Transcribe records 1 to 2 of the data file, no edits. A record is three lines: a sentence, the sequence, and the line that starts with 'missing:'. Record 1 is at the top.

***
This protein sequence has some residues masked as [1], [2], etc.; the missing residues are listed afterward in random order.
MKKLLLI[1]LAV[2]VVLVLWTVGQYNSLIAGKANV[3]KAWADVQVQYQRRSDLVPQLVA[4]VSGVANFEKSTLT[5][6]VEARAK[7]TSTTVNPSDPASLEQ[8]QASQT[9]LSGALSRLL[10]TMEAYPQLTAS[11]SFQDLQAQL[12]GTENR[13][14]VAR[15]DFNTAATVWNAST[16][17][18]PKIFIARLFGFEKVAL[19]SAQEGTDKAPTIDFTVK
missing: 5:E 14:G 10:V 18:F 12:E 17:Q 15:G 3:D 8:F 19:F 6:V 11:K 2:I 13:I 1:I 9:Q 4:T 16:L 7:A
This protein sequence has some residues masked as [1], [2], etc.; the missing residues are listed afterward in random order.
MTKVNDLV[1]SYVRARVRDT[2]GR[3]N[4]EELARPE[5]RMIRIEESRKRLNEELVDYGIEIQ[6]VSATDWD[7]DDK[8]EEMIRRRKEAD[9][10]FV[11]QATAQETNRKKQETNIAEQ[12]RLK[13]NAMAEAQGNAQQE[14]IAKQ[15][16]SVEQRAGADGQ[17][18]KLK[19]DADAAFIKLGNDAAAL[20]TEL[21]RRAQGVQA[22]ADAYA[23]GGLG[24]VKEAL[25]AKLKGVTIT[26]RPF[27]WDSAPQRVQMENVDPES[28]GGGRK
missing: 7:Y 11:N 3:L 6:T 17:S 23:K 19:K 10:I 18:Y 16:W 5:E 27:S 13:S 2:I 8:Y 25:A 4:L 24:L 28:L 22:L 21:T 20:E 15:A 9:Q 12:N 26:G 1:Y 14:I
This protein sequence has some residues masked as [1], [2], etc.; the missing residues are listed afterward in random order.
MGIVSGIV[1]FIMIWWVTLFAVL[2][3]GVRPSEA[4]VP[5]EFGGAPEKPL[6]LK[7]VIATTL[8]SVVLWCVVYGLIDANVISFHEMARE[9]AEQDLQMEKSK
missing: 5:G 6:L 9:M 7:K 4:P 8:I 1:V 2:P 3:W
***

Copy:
This protein sequence has some residues masked as [1], [2], etc.; the missing residues are listed afterward in random order.
MKKLLLI[1]LAV[2]VVLVLWTVGQYNSLIAGKANV[3]KAWADVQVQYQRRSDLVPQLVA[4]VSGVANFEKSTLT[5][6]VEARAK[7]TSTTVNPSDPASLEQ[8]QASQT[9]LSGALSRLL[10]TMEAYPQLTAS[11]SFQDLQAQL[12]GTENR[13][14]VAR[15]DFNTAATVWNAST[16][17][18]PKIFIARLFGFEKVAL[19]SAQEGTDKAPTIDFTVK
missing: 5:E 14:G 10:V 18:F 12:E 17:Q 15:G 3:D 8:F 19:F 6:V 11:K 2:I 13:I 1:I 9:Q 4:T 16:L 7:A
This protein sequence has some residues masked as [1], [2], etc.; the missing residues are listed afterward in random order.
MTKVNDLV[1]SYVRARVRDT[2]GR[3]N[4]EELARPE[5]RMIRIEESRKRLNEELVDYGIEIQ[6]VSATDWD[7]DDK[8]EEMIRRRKEAD[9][10]FV[11]QATAQETNRKKQETNIAEQ[12]RLK[13]NAMAEAQGNAQQE[14]IAKQ[15][16]SVEQRAGADGQ[17][18]KLK[19]DADAAFIKLGNDAAAL[20]TEL[21]RRAQGVQA[22]ADAYA[23]GGLG[24]VKEAL[25]AKLKGVTIT[26]RPF[27]WDSAPQRVQMENVDPES[28]GGGRK
missing: 7:Y 11:N 3:L 6:T 17:S 23:K 19:K 10:I 18:Y 16:W 5:E 27:S 13:S 2:I 8:Y 25:A 4:L 24:L 28:L 22:L 21:T 20:E 15:A 9:Q 12:N 26:G 1:Y 14:I